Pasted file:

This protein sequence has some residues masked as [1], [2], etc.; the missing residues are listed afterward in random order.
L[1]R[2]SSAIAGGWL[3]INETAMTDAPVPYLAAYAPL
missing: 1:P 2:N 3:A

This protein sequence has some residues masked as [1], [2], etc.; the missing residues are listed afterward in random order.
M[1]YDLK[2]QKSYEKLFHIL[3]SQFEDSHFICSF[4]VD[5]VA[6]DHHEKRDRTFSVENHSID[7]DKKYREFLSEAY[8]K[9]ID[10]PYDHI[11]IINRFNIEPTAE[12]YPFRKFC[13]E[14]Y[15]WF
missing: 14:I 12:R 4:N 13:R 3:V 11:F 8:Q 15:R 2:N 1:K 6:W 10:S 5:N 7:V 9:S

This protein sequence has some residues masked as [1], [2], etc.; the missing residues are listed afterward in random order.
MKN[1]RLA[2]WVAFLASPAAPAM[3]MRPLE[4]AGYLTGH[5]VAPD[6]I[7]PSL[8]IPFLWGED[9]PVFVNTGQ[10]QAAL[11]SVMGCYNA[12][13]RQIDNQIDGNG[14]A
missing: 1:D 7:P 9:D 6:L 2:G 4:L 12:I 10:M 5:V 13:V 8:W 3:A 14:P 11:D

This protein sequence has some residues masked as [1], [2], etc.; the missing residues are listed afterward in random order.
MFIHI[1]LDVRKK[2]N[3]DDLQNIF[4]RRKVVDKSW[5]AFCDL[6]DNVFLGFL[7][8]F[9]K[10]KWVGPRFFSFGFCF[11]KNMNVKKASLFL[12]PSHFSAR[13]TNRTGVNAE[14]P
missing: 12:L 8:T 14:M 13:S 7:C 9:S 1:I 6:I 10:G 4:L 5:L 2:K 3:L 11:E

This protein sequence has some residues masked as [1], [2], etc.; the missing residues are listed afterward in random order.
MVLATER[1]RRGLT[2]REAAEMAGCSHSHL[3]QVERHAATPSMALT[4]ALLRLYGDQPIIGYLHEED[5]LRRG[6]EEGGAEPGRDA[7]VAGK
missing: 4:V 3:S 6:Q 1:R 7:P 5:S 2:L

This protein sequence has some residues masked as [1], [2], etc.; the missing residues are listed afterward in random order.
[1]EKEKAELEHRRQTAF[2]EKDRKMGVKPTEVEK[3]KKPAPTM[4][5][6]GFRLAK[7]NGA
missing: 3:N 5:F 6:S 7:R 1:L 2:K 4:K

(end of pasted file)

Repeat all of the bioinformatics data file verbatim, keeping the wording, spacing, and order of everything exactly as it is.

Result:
This protein sequence has some residues masked as [1], [2], etc.; the missing residues are listed afterward in random order.
L[1]R[2]SSAIAGGWL[3]INETAMTDAPVPYLAAYAPL
missing: 1:P 2:N 3:A

This protein sequence has some residues masked as [1], [2], etc.; the missing residues are listed afterward in random order.
M[1]YDLK[2]QKSYEKLFHIL[3]SQFEDSHFICSF[4]VD[5]VA[6]DHHEKRDRTFSVENHSID[7]DKKYREFLSEAY[8]K[9]ID[10]PYDHI[11]IINRFNIEPTAE[12]YPFRKFC[13]E[14]Y[15]WF
missing: 14:I 12:R 4:N 13:R 3:V 11:F 8:Q 15:R 2:N 1:K 6:W 10:S 5:N 7:V 9:S

This protein sequence has some residues masked as [1], [2], etc.; the missing residues are listed afterward in random order.
MKN[1]RLA[2]WVAFLASPAAPAM[3]MRPLE[4]AGYLTGH[5]VAPD[6]I[7]PSL[8]IPFLWGED[9]PVFVNTGQ[10]QAAL[11]SVMGCYNA[12][13]RQIDNQIDGNG[14]A
missing: 1:D 7:P 9:D 6:L 2:G 4:L 12:I 10:M 5:V 13:V 8:W 3:A 14:P 11:D

This protein sequence has some residues masked as [1], [2], etc.; the missing residues are listed afterward in random order.
MFIHI[1]LDVRKK[2]N[3]DDLQNIF[4]RRKVVDKSW[5]AFCDL[6]DNVFLGFL[7][8]F[9]K[10]KWVGPRFFSFGFCF[11]KNMNVKKASLFL[12]PSHFSAR[13]TNRTGVNAE[14]P
missing: 12:L 8:T 14:M 13:S 7:C 9:S 1:I 6:I 10:G 4:L 5:L 2:K 3:L 11:E

This protein sequence has some residues masked as [1], [2], etc.; the missing residues are listed afterward in random order.
MVLATER[1]RRGLT[2]REAAEMAGCSHSHL[3]QVERHAATPSMALT[4]ALLRLYGDQPIIGYLHEED[5]LRRG[6]EEGGAEPGRDA[7]VAGK
missing: 4:V 3:S 6:Q 1:R 7:P 5:S 2:L

This protein sequence has some residues masked as [1], [2], etc.; the missing residues are listed afterward in random order.
[1]EKEKAELEHRRQTAF[2]EKDRKMGVKPTEVEK[3]KKPAPTM[4][5][6]GFRLAK[7]NGA
missing: 3:N 5:F 6:S 7:R 1:L 2:K 4:K